The Aiyoh Watlah! awards is back!
The annual spoof awards ceremony organised by Joint Action Group Against Gender Equality (JAG) takes place today and those attending will be glad to know that Ribena Berry, one of award-winning actor Jo Kukathas’ most beloved stage personas, is hosting the shindig.
Just in case this is the first time you’re hearing about Aiyoh WatLah! it’s basically a mock salute to individuals, institutions and policies that said the most sexist, misogynistic, homophobic and transphobic statements in the past year.
To give you an idea, when the awards were first held in 2012, declarations that wives who don’t satisfy their husbands are the cause of illicit sex, and that humanity will become extinct because of homosexuals, were among the winners.
As it’s always been done, members of the public are invited to submit contenders for the awards in their respective categories. That is then whittled down by a committee of JAG members who verify and rate the submissions, and choose the final list of nominees. Lastly it’s up to the public to choose the winning dingers via an online poll.
This year’s poll, which ended April 26, tallied a total of 1,391 votes across various categories. Among the nominee highlights are several mind-blowing judicial decisions in the Right on Track category.
In an interview with the Aiyoh WatLah! nominations committee – Meera Samanther, president of Association of Women Lawyers (AWL); Tan Beng Hui, All Women’s Action Society (Awam); and Tashia Peterson of Women’s Aid Organisation (WAO) – it appears that this year’s event comes with two important updates.
First update is the event name: It’s now Aiyoh WatLah! instead of Aiyoh Watlah!? awards.
Public feedback was the reason. The quizzical? simply didn’t cut it with online voters.
But Tan quickly assures: “We dropped the ? but that does not mean we have stopped questioning sexism.”
The second update is less conceptual and more physical. Traditionally held in the Klang Valley, this year’s event moves a few hours north of KL, to the city of Ipoh.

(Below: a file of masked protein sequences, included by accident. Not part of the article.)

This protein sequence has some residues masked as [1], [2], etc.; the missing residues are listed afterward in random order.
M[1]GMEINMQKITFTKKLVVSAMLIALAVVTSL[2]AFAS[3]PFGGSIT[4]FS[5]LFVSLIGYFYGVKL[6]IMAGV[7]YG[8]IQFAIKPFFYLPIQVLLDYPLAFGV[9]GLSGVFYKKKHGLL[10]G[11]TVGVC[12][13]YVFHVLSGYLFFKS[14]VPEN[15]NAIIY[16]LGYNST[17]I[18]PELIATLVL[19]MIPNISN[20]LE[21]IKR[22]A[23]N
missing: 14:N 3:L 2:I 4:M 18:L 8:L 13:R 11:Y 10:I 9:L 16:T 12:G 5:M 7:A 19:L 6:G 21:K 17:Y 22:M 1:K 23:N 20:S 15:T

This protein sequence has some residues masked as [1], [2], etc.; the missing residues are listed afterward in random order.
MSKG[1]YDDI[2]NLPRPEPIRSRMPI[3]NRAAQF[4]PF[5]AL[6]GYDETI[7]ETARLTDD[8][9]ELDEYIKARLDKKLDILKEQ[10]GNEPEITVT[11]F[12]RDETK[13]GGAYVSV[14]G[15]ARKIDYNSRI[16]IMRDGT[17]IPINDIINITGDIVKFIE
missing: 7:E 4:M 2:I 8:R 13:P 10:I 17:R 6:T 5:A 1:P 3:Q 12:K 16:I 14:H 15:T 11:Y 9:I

Despite their mildly controversial implications, this year’s updates to the Aiyoh Watlah! awards pale in comparison to the brow-raising, head-scratching and groan-inducing reactions that the award nominees have received from the public.
For JAG, the awards is a way to invite the public to join in a collective reality check on what’s happening in the country.
The trio of women recall a JAG meeting in 2011, when members were discussing how it felt as though they were being bombarded everyday by “news” about Seksualiti Merdeka, says Tan, referring to the banning of a local sexuality rights festival.
“The problem was that this ‘news’ insidiously conflated an event that celebrated LGBT lives with Bersih, a movement for free and fair elections.”
Appalled at how the media was used to promote hatred against a marginalised group, she says JAG responded “by staking a claim to what gets sold as ‘news’.”
“We quickly remembered all the nonsensical statements about women we had been feted to by our politicians in the past, and decided this was what deserved attention. It was conceptualised as a way to raise awareness about the sexism, misogyny, homophobia and transphobia, which they perpetuate, while allowing us to have a good laugh about the ridiculousness of it all,” says Tan.
Measuring public nausea
In 2012 , all three nominees in the Ad Nauseum category (changed to Enough Already! in 2013) made references to prostitutes but there have been none since. Have we learnt something or have we just shifted to other hobbyhorses like the LGBT community and women in politics?
“We wish that this was because our politicians and public officials have been reformed and understand it is not all right to be bigoted towards those in the sex industry,” says Tan.
But it’s more likely the media did not capture statements of this nature, says Peterson, adding that JAG can only nominate what is reported, and what it can verify. “It would seem the current flavours of the day are the LGBT community and women in politics. What they have in common is falling on the ugly side of Malaysian politics,”
Meera ponders how ‘progress’ would be measured – when there is less of such statements or when the public call for them to stop? “Meanwhile, we have had great voter and audience support over the years and will keep aiyoh-ing as long as there are aiyoh statements and actions to be nominated,” she says.
Winners should take to heart that the organisers mean no harm. “It is sometimes quite tempting but it is not our intention to publicly shame those behind the offensive statements or actions,” says Tan.
“Changing mindsets is a thankless job, and hard to measure. But we are the same people who helped ensure that issues around violence against women became something that most Malaysians today know is wrong. ”
Aiyoh WatLah! awards ceremony takes place on May 10, from 3pm to 5pm, at Sarang Paloh Heritage Hotel, Jalan Sultan Iskander (Hugh Low Street), Ipoh. Call PWW at 05-5469715 for details.